“It is hard to work through one’s grief when there are so many cover-ups and so many different kinds of denial at work within the culture. And that is why this book is of so much importance. Anne Brener has crafted a walkway through the valley of the shadow of death. The walkway has thorns and bramble bushes on it but it leads to the other side, beyond grief, for those who are willing to stay the course.
Keep this book for time of need and do the grief-work in which it instructs us and you will see that this long and wise heritage of ours still has the power to speak, to heal and to comfort—even in our time.”
—from the Foreword by Rabbi Jack Riemer
For those who mourn a death, for those who would help them and for those who face a loss of any kind, Mourning & Mitzvah teaches you the power and strength available to you in the fully experienced mourning process.
When the temple stood in the ancient city of Jerusalem, mourners walked through the gates and into the courtyard along a specifically designated mourner’s path.
As they walked, they came face to face with all the other members of the community, who greeted them with the ancestor of the blessing, “May God comfort you among the mourners of Zion and Jerusalem.” In this way, the community embraced those suffering bereavement, yet allowed for unique experiences of grief.
In this new and expanded edition of a modern classic, Anne Brener brings us an innovative integration of Jewish tradition and modern professional resources. It gives spiritual insight and healing wisdom to those in our own time who mourn a death, to those who would help them and to those who face a loss of any kind.
“Enthusiastically recommended as a valuable discussion of a universal experience.”
“A splendid resource for readers of any philosophical persuasion.”
—The Millennium Whole Earth Catalog
“This book is marvelous. It is a work that I wish I had written. It is the best book on this subject that I have ever seen.”
—Rabbi Levi Meier, PhD, chaplain, Cedars-Sinai Medical Center; author, Ancient Secrets: Using the Stories of the Bible to Improve Our Everyday Lives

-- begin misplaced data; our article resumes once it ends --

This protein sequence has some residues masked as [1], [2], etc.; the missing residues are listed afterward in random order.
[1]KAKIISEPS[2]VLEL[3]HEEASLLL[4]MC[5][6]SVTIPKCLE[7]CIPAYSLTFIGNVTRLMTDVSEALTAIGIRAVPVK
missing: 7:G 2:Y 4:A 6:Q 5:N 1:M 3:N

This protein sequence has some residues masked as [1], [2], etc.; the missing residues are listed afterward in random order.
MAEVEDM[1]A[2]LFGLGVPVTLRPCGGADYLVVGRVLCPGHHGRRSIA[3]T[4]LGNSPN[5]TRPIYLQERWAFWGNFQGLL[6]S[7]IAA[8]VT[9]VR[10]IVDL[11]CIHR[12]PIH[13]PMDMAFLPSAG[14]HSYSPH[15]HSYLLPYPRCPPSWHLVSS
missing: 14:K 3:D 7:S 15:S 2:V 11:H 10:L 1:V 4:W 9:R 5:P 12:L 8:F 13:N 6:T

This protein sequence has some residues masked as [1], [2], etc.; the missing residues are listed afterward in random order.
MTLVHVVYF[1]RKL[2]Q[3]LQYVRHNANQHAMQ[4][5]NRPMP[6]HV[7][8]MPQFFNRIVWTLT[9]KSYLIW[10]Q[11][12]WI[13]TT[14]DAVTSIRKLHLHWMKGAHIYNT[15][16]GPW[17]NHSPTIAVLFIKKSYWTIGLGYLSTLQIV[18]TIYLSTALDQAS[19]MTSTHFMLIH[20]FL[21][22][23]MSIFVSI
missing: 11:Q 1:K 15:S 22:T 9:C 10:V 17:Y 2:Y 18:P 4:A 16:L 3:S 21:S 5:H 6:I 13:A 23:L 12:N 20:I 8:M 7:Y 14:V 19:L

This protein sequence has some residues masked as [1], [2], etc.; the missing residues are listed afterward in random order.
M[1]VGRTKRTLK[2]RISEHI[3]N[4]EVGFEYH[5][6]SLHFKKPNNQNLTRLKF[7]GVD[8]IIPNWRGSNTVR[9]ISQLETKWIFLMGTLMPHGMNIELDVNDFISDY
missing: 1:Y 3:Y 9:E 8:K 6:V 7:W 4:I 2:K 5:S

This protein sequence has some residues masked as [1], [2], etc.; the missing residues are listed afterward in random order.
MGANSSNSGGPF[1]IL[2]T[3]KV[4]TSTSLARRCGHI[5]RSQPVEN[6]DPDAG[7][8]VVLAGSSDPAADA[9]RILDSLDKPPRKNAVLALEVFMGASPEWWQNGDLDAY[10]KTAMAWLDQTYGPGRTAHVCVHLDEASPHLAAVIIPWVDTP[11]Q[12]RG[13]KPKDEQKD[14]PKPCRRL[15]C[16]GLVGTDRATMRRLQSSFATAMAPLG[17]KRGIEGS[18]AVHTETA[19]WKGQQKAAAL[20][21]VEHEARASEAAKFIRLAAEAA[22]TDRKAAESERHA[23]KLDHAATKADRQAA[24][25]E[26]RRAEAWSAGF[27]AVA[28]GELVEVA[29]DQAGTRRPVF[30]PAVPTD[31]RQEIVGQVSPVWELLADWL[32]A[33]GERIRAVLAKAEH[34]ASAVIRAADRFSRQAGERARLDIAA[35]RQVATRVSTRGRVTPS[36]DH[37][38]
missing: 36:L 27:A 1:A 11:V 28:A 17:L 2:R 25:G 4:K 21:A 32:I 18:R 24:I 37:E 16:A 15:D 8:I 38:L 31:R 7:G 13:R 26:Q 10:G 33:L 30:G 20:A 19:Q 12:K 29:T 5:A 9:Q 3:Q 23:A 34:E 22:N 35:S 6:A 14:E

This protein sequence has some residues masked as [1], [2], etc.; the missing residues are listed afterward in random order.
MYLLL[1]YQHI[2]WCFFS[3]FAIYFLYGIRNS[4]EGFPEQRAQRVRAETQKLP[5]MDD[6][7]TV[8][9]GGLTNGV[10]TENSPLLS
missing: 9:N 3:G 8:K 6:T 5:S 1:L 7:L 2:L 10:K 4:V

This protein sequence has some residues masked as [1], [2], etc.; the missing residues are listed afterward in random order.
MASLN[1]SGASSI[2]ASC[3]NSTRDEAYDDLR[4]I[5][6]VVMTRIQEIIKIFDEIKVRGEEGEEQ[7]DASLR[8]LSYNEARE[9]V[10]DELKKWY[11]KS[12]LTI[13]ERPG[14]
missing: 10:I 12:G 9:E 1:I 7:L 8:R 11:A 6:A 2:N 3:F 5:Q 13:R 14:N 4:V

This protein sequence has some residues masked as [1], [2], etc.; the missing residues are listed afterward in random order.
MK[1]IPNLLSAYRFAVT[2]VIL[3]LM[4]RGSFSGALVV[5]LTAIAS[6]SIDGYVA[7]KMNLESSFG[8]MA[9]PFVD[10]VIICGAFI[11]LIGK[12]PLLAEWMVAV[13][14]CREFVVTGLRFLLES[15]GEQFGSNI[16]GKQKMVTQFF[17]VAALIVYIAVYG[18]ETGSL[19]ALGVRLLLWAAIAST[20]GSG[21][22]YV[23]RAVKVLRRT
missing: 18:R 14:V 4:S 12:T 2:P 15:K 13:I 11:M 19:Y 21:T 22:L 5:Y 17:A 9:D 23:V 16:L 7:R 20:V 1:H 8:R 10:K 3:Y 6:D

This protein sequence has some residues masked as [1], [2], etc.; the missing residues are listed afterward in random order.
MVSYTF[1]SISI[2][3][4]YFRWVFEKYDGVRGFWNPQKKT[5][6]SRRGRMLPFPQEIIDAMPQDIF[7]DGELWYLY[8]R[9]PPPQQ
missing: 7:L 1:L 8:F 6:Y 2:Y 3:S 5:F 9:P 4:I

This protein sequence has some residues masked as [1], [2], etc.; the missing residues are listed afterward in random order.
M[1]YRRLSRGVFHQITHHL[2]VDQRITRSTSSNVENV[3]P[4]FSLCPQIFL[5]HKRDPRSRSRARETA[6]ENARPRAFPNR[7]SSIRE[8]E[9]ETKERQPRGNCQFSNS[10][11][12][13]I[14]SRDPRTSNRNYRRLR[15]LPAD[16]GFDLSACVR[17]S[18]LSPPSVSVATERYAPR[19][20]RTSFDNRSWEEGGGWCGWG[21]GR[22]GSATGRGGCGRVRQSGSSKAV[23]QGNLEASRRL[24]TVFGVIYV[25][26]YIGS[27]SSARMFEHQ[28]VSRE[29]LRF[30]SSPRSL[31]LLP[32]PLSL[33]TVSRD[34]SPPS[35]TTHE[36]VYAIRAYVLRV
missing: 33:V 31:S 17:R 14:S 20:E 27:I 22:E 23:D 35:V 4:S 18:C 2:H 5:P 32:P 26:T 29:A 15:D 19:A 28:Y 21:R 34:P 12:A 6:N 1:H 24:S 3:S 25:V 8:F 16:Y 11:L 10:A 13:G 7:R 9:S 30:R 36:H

“Insightful and understanding.... A realistic guide which will help secure healing for those who have suffered loss.”
—Rabbi Lee Bycel, dean, School of Rabbinics, Hebrew Union College–Jewish Institute of Religion
“I feared it would be too much centered on the Jewish tradition to be meaningful for my situation, but not so at all. It spoke to me throughout. Your methods of healing are so basic and human that I believe they would be accessible to many groups, with or without their own religious traditions.”
—Libby Ingalls, a non-Jewish mourner
“My dad is gone and I will continue to deal with that for years to come, yet I feel peaceful and comforted by my encounter with Mourning & Mitzvah, and I am deeply grateful to Anne Brener for having written it.”
—Linda Zweig, Jewish mourner
“Wise and compassionate.... [Makes Jewish] wisdom explicit in a practical and insightful way.”
—Association of Jewish Libraries Newsletter
“An important book with the power to bring Jews closer to Judaism and closer to the Source of life and death.”
—Rabbi Sue Elwell, director, Los Angeles Jewish Feminist Center
An excellent resource for those who need help during their time of mourning [to] find healing and understanding.”
—New York Board of Rabbis Bulletin
“As a rabbi who must deal on a daily basis with aspects of mourning, there are few books that I can turn to for guidance, let alone suggest to be read by those I am comforting.... I am unaware of a book that is as helpful or as complete.... Bridges the gap between Judaism and psychology.... Underscores the wisdom of the Jewish tradition and its understanding of the process of healing.”
—Rabbi Arthur Gross Schaefer, Congregation B’nai B’rith, Santa Barbara, Calif.
“A thoughtful and sensitive guide for doing the grief-work needed to emerge from the blackness of a profound loss.”
About the Contributors
Rabbi William Cutter is professor of education and Hebrew literature at Hebrew Union College–Jewish Institute of Religion in Los Angeles. He is active in many health organizations and serves as lecturer in chaplaincy at the College–Institute. He was chair of the editorial committee for The Jewish Mourner’s Handbook, published by Behrman House.
Rabbi Jack Riemer of Congregation Beth Tikvah in Boca Raton, Florida, is the coeditor of So That Your Values Live On: Ethical Wills and How to Prepare Them (Jewish Lights) and the editor of Jewish Reflections on Death.